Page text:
To understand the condition for solvability of linear simultaneous equations in two variables, if linear simultaneous equations in two variables have no solution, they are called **inconsistent** whereas if they have solution, they are called **consistent**.

In the method of cross-multiplication, for the simultaneous equations,

a₁x + b₁y + c₁ = 0 --------- (i)

a₂x + b₂y + c₂ = 0 --------- (ii)

we get: x/(b₁ c₂ - b₂ c₁) = y/(a₂ c₁ - a₁ c₂) = 1/(a₁ b₂ - a₂ b₁)

that is, x = (b₁ c₂ - b₂ c₁)/(a₁ b₂ - a₂ b₁) , y = (a₂ c₁ - a₁ c₂)/(a₁ b₂ - a₂ b₁) --------- (iii)

Now, let us see when the solvability of linear simultaneous equations in two variables (i), (ii) are solvable.

(1) If (a₁ b₂ - a₂ b₁) ≠ 0 for any values of (b₁ c₂ - b₂ c₁) and (a₂ c₁ - a₁ c₂), we get unique solutions for x and y from equation (iii)

**For examples:**

7x + y + 3 = 0 ------------ (i)

2x + 5y – 11 = 0 ------------ (ii)

Here, a₁ = 7, a₂ = 2, b₁ = 1, b₂ = 5, c₁ = 3, c₂ = -11

and (a₁ b₂ - a₂ b₁) = 33 ≠ 0 from equation (iii)

we get, x = -26/33 , y = 83/33

Therefore, (a₁ b₂ - a₂ b₁) ≠ 0, then the simultaneous equations (i), (ii) are always consistent.

(2) If (a₁ b₂ - a₂ b₁) = 0 and one of (b₁ c₂ - b₂ c₁) and (a₂ c₁ - a₁ c₂) is zero (in that case, the other one is also zero), we get,

a₁/a₂ = b₁/b₂ = c₁/c₂ = k (Let) where k ≠ 0

that is, a₁ = ka₂, b₁ = kb₂ and c₁ = kc₂ and changed forms of the simultaneous equations are

ka₂x + kb₂y + kc₂ = 0

a₂x + b₂y + c₂ = 0

But they are two different forms of the same equation; expressing x in terms of y, we get

x = - b₂y + c₂/a₂

Which indicates that for each definite value of y, there is a definite value of x, in other words, there are infinite number of solutions of the simultaneous equations in this case?

**For examples:**

7x + y + 3 = 0

14x + 2y + 6 = 0

Here, a₁/a₂ = b₁/b₂ = c₁/c₂ = 1/2

Actually, we get the second equation when the first equation is multiplied by 2. In fact, there is only one equation and expressing x in term of y, we get:

x = -(y + 3)/7

Some of the solutions in particular:

(3) If (a₁ b₂ - a₂ b₁) = 0 and one of (b₁ c₂ - b₂ c₁) and (a₂ c₁ - a₁ c₂) is non-zero (then the other one is also non-zero) we get,

(let) k = a₁/a₂ = b₁/b₂ ≠ c₁/c₂

That is, a₁ = ka₂ and b₁ = kb₂

In this case, the changed forms of simultaneous equations (i) and (ii) are

ka₂x + kb₂y + c₁ = 0 ………. (v)

a₂x + b₂y + c₂ = 0 ………. (vi)

and equation (iii) do not give any value of x and y. So the equations are inconsistent.

At the time of drawing graphs, we will notice that a linear equation in two variables always represents a straight line and the two equations of the forms (v) and (vi) represent two parallel straight lines. For that reason, they do not have any common point.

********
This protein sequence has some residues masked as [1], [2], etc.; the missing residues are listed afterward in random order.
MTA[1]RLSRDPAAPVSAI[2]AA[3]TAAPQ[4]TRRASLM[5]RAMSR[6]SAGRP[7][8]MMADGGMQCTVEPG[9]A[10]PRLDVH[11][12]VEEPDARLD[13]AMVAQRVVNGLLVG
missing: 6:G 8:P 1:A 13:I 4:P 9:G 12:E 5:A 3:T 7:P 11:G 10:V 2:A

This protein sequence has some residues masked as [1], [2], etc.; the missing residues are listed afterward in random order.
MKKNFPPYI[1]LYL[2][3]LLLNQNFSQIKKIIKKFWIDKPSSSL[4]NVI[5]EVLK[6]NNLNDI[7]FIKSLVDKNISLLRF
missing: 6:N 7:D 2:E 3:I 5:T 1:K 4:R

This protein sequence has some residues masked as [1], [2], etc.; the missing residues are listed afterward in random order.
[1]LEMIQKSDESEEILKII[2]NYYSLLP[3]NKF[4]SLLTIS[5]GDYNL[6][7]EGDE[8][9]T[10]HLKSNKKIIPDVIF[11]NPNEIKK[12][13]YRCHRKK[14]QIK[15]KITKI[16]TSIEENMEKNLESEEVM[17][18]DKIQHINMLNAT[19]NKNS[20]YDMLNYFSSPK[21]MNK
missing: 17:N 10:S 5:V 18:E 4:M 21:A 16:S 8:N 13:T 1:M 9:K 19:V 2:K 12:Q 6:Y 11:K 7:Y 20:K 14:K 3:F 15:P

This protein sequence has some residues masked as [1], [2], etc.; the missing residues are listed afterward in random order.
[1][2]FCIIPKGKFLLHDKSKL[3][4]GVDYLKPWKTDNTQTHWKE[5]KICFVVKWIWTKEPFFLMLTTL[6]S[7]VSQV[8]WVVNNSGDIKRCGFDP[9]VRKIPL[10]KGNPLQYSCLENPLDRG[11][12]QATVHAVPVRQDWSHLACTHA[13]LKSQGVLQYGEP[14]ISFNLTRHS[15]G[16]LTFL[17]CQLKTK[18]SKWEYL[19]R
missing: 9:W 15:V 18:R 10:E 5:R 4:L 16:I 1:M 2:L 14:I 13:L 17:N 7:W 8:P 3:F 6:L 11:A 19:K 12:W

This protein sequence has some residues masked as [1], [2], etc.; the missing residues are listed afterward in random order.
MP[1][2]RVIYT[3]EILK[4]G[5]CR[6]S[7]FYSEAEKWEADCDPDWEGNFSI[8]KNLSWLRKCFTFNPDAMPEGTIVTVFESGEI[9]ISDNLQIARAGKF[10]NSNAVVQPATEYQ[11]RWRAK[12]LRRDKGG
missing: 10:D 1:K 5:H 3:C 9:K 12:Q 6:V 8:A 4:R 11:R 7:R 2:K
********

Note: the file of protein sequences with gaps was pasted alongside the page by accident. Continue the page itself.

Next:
**For examples:**

7x + y + 3 = 0

14x + 2y - 1 = 0

Here, a₁ = 7, b₁ = 1, c₁ = 3 and a₂ = 14, b₂ = 2, c₂ = -1

and a₁/a₂ = b₁/b₂ ≠ c₁/c₂

So, the given simultaneous equations are inconsistent.

From the above discussion, we can arrive at the following conclusions that the solvability of linear simultaneous equations in two variables

a₁x + b₁y + c₁ = 0 and a₂x + b₂y + c₂ = 0 will be

(1) Consistent if a₁/a₂ ≠ b₁/b₂: in this case, we will get unique solution

(2) Inconsistent, that is, there will be no solution if

a₁/a₂ = b₁/b₂ ≠ c₁/c₂ where c₁ ≠ 0, c₂ ≠ 0

(3) Consistent having infinite solution if

a₁/a₂ = b₁/b₂ = c₁/c₂ where c₁ ≠ 0, c₂ ≠ 0

● **Simultaneous Linear Equations**

**Solvability of Linear Simultaneous Equations**

**Word Problems on Simultaneous Linear Equations**

**Word Problems on Simultaneous Linear Equations**

**Practice Test on Word Problems Involving Simultaneous Linear Equations**

● **Simultaneous Linear Equations - Worksheets**

**Worksheet on Simultaneous Linear Equations**

**Worksheet on Problems on Simultaneous Linear Equations**

**8th Grade Math Practice****From Solvability of Linear Simultaneous Equations to HOME PAGE**

**Didn't find what you were looking for? Or want to know more information
about Math Only Math.
Use this Google Search to find what you need.**

## New! Comments

Have your say about what you just read! Leave me a comment in the box below. Ask a Question or Answer a Question.